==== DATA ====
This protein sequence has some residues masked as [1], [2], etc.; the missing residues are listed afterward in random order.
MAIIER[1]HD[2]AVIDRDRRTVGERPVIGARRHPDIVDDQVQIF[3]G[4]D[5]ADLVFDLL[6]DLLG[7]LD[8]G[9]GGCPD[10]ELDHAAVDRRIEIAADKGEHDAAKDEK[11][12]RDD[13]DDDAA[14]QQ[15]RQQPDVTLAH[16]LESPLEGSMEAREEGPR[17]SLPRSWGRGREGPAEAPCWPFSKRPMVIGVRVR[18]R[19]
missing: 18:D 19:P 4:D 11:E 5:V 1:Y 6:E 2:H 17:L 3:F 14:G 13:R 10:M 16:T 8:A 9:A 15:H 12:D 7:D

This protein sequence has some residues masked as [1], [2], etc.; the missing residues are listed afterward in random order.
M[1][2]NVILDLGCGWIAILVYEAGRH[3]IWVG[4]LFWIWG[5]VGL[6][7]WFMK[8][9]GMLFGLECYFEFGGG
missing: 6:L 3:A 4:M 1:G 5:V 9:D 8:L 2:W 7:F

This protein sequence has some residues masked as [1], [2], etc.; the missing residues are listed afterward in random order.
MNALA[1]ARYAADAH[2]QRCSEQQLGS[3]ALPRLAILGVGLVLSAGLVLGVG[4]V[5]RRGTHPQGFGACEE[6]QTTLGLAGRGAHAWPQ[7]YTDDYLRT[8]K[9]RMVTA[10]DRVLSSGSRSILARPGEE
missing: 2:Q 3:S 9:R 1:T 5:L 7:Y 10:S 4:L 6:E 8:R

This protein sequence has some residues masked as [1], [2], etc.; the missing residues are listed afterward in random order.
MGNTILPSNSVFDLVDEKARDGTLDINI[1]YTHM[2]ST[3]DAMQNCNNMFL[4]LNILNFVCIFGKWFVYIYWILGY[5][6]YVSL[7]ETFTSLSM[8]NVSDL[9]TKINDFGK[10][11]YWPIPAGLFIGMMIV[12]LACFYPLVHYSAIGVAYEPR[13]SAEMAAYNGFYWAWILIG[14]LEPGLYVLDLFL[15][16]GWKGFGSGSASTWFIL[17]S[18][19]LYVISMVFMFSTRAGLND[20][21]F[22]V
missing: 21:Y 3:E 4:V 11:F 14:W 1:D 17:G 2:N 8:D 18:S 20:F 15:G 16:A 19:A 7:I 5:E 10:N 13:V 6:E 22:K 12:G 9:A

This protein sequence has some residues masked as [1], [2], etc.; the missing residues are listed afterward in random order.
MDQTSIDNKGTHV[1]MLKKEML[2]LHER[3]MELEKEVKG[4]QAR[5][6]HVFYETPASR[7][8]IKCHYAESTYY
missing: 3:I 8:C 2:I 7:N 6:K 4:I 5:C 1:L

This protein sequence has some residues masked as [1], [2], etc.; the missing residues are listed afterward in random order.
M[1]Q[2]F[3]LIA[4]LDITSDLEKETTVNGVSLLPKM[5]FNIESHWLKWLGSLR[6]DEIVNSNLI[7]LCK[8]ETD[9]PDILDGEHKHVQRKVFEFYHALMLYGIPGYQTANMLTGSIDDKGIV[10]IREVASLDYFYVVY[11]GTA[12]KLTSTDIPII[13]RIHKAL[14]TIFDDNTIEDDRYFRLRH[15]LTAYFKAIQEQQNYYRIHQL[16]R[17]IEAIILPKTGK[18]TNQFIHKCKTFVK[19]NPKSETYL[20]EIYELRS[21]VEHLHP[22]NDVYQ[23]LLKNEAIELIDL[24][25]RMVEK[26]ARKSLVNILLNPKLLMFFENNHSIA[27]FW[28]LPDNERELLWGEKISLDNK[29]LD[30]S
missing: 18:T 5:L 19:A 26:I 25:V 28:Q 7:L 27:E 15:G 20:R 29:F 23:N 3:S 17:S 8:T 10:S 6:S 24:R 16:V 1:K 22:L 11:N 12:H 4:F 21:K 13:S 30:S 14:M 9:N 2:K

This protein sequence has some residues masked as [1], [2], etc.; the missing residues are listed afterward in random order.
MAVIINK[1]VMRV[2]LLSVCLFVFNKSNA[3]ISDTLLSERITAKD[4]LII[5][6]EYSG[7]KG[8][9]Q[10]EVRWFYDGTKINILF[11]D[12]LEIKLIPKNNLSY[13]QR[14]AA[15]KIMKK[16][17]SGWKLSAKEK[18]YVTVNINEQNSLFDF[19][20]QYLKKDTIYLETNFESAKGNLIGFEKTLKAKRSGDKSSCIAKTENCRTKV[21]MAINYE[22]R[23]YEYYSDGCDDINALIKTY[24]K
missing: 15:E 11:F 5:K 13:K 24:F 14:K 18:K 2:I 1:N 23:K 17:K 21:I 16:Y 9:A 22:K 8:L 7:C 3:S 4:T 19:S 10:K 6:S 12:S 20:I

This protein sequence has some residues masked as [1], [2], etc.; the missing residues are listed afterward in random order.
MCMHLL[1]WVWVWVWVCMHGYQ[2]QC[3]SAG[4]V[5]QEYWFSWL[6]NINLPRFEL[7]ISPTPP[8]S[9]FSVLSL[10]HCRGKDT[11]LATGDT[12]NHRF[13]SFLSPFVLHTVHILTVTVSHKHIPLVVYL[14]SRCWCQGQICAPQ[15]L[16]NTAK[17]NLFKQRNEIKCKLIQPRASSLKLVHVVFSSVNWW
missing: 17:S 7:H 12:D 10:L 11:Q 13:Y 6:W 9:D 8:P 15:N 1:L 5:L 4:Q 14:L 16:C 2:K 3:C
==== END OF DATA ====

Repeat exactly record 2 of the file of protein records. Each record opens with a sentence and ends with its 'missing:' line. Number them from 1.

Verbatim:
This protein sequence has some residues masked as [1], [2], etc.; the missing residues are listed afterward in random order.
M[1][2]NVILDLGCGWIAILVYEAGRH[3]IWVG[4]LFWIWG[5]VGL[6][7]WFMK[8][9]GMLFGLECYFEFGGG
missing: 6:L 3:A 4:M 1:G 5:V 9:D 8:L 2:W 7:F